02 Apr The Ultimate Guide to iPaaS (Integration Platform as a Service)
You’ve likely heard of Software as a Service, or SaaS.
A SaaS company sells software to an end user as a subscription. Along with that subscription, the software company provides technical support, customer service and upgrade options to maximize their customers’ ability to use their software.
HubSpot is an example of a SaaS company. We sell (darn good) marketing, sales, and service software so you can use them to grow your business. But there’s just one problem …
Over time, we’ve learned that things aren’t so linear and consumers rarely use just one software to satisfy all of their needs. Instead, they find a plugin here, some software there, and maybe even a widget until they have a smorgasbord of options that, together, create the perfect solution.
Consumer expectations have changed — they want instant feedback, immediate solutions, and access to everything they need to solve their problems.
From a company’s standpoint, it can be costly to add more tools to your existing software. An ever-increasing demand makes it hard to accommodate every customer need.
Additionally, most software companies have segregated systems themselves, pulling in data from the cloud and on-site systems to complete their own stack. Ascend2 found that 57% of marketers recognize integrating disparate technologies as the biggest barrier to success.
What happens when you have different systems operating on separate platforms that each play an integral role in your business? You become subject to data loss, disjointed information, and misalignment.
Between consumer expectations and internal systems, we need to find a way to create a more frictionless experience.
iPaaS is the solution.
iPaaS acts as a conduit for communication between multiple systems — allowing for integration and data sharing. iPaas is a platform that connects otherwise disjointed systems to deliver a unified solution to customers.
iPaaS gives platforms unlimited potential, and as we deepen our cloud dependency, iPaaS becomes integral to nearly every business model.
This guide will give you an overview of iPaaS, how it works, and its key benefits. Read on to discover why you might consider iPaaS as a solution for your business.
Most companies run on various systems, especially between their sales, marketing, and service departments. iPaaS is a solution that improves communication between different silos by integrating software to better share data within the organization.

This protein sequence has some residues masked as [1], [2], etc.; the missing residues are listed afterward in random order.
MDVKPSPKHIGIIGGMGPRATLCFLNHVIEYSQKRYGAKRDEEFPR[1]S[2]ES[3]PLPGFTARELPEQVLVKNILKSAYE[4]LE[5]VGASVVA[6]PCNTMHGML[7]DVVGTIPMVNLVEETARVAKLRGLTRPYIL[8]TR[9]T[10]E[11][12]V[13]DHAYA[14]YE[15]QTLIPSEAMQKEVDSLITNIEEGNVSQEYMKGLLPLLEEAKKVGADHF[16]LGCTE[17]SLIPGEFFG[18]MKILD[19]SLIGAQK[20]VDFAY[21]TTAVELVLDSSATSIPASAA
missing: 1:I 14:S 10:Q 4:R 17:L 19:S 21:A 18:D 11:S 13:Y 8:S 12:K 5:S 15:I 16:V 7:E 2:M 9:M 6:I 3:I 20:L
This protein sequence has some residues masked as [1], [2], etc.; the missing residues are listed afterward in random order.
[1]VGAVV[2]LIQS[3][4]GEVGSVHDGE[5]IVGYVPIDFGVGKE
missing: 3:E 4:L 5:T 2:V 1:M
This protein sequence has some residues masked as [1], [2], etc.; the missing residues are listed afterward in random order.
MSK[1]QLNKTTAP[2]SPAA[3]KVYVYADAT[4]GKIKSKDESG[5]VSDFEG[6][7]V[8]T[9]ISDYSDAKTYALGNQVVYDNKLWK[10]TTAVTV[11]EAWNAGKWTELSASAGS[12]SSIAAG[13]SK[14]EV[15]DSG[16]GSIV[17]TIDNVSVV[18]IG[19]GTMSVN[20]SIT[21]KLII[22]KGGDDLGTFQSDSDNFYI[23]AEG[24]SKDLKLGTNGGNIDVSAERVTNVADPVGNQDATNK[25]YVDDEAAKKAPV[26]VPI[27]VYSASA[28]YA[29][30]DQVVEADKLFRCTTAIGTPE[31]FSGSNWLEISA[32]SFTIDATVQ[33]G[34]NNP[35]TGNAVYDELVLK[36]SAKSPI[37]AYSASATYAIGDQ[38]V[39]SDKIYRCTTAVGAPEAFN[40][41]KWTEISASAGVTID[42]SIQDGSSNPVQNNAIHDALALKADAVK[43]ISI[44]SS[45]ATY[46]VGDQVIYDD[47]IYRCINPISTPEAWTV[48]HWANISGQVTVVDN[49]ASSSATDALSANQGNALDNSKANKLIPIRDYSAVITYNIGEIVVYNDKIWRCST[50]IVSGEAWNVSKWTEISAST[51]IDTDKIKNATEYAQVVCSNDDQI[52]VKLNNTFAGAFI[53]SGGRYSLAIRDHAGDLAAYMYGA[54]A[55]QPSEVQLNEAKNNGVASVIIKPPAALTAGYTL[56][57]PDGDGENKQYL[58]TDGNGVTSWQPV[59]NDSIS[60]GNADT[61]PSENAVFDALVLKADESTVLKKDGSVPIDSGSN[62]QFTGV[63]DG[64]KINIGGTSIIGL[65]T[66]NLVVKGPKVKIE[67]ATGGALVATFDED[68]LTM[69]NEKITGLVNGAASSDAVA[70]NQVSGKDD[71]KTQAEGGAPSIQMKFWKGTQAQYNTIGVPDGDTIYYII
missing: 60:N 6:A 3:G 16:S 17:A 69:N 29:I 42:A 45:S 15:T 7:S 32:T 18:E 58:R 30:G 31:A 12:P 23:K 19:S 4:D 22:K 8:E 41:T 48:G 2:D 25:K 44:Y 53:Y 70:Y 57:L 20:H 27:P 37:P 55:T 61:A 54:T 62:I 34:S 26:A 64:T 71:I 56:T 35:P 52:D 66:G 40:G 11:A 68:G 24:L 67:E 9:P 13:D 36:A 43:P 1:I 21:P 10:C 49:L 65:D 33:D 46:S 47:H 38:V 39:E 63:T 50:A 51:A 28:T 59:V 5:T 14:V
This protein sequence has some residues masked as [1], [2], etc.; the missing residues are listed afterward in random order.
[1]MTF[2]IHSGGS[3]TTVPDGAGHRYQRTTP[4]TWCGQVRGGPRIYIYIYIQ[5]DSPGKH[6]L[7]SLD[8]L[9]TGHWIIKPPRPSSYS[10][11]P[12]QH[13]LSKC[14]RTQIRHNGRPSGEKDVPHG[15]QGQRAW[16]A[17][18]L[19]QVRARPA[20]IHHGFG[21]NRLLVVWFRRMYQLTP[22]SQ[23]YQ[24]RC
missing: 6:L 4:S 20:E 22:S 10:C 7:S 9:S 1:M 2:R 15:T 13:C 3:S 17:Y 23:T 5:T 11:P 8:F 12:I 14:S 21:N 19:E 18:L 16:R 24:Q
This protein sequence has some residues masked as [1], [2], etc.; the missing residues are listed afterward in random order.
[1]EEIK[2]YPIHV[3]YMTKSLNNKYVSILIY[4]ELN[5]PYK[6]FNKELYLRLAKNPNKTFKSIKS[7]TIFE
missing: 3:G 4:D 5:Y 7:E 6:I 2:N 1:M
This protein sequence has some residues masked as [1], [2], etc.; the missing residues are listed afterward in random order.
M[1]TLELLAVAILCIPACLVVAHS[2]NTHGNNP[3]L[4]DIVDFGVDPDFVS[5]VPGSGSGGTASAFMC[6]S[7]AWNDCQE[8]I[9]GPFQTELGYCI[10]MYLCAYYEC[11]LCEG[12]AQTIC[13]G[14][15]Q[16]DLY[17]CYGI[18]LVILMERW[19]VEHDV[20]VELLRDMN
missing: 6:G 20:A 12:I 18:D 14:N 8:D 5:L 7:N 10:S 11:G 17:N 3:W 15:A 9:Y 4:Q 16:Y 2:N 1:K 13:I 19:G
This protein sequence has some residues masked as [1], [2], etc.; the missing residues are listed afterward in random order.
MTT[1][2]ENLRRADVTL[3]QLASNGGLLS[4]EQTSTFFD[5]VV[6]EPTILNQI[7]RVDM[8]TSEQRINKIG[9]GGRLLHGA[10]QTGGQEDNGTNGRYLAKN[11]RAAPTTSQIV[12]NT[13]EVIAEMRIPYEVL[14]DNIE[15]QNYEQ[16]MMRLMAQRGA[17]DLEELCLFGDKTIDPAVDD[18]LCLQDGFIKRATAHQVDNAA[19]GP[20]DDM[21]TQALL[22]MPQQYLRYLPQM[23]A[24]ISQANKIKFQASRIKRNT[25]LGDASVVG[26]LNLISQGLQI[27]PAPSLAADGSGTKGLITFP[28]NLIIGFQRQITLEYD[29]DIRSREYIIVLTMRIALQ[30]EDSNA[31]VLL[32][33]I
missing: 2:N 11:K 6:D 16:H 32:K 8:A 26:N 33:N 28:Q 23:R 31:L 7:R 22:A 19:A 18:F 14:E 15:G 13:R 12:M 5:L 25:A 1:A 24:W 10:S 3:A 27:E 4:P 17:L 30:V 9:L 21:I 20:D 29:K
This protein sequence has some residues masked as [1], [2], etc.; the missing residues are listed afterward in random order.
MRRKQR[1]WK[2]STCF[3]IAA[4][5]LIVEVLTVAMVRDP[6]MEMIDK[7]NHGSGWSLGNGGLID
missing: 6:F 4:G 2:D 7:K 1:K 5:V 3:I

iPaaS also allows a company to expand its offering without the need to build out more services. Instead, it can integrate with another software that already provides that service and offer it as a unified, more robust solution to customers.
For example, say you sell a scheduling software that helps hairstylists book, manage, and send appointment reminders to their clients. After developing your product, you realize that stylists also want their clients to be able to leave reviews and make payments through your software. To meet your customers’ needs, you could either build out and add these features to your product, or you could use iPaaS to connect your software to existing review and payment software. The latter allows you to save time and money while also expanding your service offering and providing your clients with what they want.
How does iPaaS work?
A software company will rely on iPaaS to supply the infrastructure for creating connections and deploying software applications within the cloud.
The software company will set the parameters for the types of connections that are allowed on the platform. These parameters could be in the form of an application programming interface (API), prebuilt connectors, or some other rule.
Once these rules are in place, iPaaS creates a central ecosystem to view, manage, and modify all data, infrastructure, and operations. This, in turn, allows entities to easily modify their product, share information, and provide solutions to their market.
How do you distinguish between all service-oriented architecture (SOA)? Let’s cover the common cloud-based service business models out there to help you get a better grasp on what makes iPaaS unique.